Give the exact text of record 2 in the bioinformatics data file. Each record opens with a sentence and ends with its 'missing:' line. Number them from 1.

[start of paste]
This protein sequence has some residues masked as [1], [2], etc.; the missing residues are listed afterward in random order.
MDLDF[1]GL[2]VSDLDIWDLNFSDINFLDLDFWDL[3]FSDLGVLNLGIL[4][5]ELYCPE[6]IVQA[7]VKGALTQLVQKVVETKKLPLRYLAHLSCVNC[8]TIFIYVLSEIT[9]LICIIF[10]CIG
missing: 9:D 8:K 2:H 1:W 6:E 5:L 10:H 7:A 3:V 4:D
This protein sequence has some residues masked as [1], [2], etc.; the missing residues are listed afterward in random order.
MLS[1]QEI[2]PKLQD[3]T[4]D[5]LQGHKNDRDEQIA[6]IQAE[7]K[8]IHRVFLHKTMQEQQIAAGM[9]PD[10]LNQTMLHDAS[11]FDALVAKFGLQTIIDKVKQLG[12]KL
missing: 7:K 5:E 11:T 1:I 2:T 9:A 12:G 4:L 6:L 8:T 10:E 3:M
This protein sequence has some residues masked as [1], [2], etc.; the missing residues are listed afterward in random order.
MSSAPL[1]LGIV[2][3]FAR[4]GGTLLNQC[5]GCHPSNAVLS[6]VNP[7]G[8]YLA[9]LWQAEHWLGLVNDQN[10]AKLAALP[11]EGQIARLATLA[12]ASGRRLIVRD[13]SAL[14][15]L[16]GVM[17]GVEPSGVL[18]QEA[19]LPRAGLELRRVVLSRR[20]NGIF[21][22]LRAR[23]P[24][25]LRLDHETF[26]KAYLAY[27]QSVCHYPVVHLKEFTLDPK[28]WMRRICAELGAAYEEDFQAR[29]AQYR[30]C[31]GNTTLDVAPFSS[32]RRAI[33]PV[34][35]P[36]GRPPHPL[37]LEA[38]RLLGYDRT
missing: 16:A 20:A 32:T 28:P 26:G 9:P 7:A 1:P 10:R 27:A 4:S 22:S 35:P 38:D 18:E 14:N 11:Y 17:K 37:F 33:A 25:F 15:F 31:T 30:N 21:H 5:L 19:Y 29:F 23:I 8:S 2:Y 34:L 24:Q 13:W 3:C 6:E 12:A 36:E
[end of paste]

This protein sequence has some residues masked as [1], [2], etc.; the missing residues are listed afterward in random order.
MLS[1]QEI[2]PKLQD[3]T[4]D[5]LQGHKNDRDEQIA[6]IQAE[7]K[8]IHRVFLHKTMQEQQIAAGM[9]PD[10]LNQTMLHDAS[11]FDALVAKFGLQTIIDKVKQLG[12]KL
missing: 7:K 5:E 11:T 1:I 2:T 9:A 12:G 4:L 6:L 8:T 10:E 3:M